Rep. Steve StiversSteven (Steve) Ernst StiversOvernight Defense: Woman accusing general of sexual assault willing to testify | Joint Chiefs pick warns against early Afghan withdrawal | Tensions rise after Iran tries to block British tanker House approves amendment to reverse transgender military ban Fed chief: Facebook crypto project poses 'serious concerns' for economy, consumers MORE (R-Ohio), National Republican Congressional Committee chairman, condemned recent remarks by Rep. Steve KingSteven (Steve) Arnold KingYoung Turks reporter tricks Steve King into tweeting about 'A Few Good Men' villain Holocaust survivor who offered to tour Auschwitz with Ocasio-Cortez calls for her to 'be removed from Congress' Liz Cheney hits back at Ocasio-Cortez over concentration camp comments: 'This isn't model Congress' MORE (R-Iowa) backing white nationalist politicians. "Congressman Steve King's recent comments, actions, and retweets are completely inappropriate. We must stand up against white supremacy and hate in all forms, and I strongly condemn this behavior," Stivers tweeted Tuesday. King came under fire for meeting with a far-right Austrian group and later defended the meeting by saying: "If they were in America pushing the platform that they push, they would be Republicans." Stivers' comments came as polls show a tightening race for King.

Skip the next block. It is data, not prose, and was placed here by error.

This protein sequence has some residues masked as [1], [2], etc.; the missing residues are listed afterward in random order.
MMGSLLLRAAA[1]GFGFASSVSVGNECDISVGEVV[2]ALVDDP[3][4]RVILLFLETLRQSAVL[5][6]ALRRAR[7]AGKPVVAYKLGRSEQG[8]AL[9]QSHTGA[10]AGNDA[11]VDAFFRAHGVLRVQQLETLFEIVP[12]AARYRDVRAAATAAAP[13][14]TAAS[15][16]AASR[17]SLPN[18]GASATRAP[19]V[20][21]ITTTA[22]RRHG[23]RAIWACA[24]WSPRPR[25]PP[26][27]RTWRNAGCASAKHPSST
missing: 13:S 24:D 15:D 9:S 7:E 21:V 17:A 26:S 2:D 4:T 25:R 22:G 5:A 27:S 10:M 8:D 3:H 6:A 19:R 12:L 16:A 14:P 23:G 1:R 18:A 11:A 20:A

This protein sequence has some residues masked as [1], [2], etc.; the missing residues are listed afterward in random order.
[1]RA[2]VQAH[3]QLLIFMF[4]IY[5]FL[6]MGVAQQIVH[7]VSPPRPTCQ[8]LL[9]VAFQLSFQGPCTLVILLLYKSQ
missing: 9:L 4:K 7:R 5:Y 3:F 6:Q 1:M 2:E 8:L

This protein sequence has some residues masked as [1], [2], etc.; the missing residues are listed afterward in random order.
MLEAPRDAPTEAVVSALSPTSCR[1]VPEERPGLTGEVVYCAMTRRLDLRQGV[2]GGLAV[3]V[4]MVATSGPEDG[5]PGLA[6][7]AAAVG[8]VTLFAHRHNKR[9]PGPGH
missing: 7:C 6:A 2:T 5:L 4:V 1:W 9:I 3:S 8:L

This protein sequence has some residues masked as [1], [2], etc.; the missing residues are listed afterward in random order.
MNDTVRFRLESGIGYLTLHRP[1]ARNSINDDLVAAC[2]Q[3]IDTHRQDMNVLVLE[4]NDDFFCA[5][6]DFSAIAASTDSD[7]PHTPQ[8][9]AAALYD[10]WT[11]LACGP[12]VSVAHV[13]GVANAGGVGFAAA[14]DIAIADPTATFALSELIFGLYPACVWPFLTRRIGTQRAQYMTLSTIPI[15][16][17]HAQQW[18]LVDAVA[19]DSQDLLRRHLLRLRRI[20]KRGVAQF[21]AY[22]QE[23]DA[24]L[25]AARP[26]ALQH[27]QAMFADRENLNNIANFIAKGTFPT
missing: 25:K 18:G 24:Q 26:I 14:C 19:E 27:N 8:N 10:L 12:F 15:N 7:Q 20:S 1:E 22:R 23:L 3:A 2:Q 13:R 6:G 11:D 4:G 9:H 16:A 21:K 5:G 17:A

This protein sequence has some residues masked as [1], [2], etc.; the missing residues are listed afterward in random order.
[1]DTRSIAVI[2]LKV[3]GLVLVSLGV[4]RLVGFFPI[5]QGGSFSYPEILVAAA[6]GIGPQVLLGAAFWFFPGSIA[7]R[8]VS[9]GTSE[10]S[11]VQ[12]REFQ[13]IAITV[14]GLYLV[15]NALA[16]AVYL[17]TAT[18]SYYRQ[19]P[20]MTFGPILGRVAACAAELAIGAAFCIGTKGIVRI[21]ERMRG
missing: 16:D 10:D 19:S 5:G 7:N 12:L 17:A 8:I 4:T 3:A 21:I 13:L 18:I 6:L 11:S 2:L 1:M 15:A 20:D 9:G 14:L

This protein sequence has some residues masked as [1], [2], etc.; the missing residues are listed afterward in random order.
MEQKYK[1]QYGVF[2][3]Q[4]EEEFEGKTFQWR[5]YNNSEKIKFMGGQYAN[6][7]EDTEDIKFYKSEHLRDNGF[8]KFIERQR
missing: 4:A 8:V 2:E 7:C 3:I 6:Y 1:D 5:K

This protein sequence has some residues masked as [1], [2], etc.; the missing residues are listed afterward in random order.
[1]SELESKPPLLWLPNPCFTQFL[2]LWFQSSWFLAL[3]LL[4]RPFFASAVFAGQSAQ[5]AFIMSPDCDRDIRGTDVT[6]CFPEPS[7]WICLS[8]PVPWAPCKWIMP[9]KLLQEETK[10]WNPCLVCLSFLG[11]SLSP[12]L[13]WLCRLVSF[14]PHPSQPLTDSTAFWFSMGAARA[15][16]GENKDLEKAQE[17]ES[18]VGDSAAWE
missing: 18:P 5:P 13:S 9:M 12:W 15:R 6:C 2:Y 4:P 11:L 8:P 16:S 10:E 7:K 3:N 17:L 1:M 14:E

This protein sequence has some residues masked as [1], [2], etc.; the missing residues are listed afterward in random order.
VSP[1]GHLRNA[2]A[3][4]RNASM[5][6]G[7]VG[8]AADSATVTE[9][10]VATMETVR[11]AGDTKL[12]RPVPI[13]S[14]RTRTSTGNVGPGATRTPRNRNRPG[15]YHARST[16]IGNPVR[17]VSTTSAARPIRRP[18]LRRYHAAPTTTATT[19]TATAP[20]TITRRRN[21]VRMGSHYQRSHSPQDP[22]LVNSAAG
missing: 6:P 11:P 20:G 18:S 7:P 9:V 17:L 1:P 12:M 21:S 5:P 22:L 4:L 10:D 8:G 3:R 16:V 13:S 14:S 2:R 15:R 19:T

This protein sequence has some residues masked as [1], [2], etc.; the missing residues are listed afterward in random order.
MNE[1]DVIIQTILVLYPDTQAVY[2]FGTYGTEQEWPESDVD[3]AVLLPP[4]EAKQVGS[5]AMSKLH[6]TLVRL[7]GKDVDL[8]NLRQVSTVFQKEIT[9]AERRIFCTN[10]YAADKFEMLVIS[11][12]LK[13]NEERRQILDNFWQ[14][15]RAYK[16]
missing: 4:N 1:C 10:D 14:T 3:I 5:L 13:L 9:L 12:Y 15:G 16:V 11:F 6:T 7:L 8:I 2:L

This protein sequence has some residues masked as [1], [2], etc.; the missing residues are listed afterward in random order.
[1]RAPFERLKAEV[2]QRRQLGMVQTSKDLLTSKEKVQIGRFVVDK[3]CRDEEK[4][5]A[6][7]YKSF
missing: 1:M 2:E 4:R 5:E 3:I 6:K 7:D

Former Trump White House chief strategist Stephen Bannon will campaign this weekend in Virginia for Rep. Dave Brat (R), who faces a tough reelection bid against Democratic challenger Abigail Spanberger.

 

Survey says…

Kansas Secretary of State Kris Kobach (R) and state Sen. Laura Kelly (D) are virtually tied in the state's closely watched gubernatorial race, according to a new Emerson College poll. Roughly 44 percent of respondents said they back Kobach, a hard-charging conservative who has allied himself closely with Trump, while 43 percent said they support Kelly. Eight percent reported backing independent Greg Orman, while another 4 percent said they were undecided.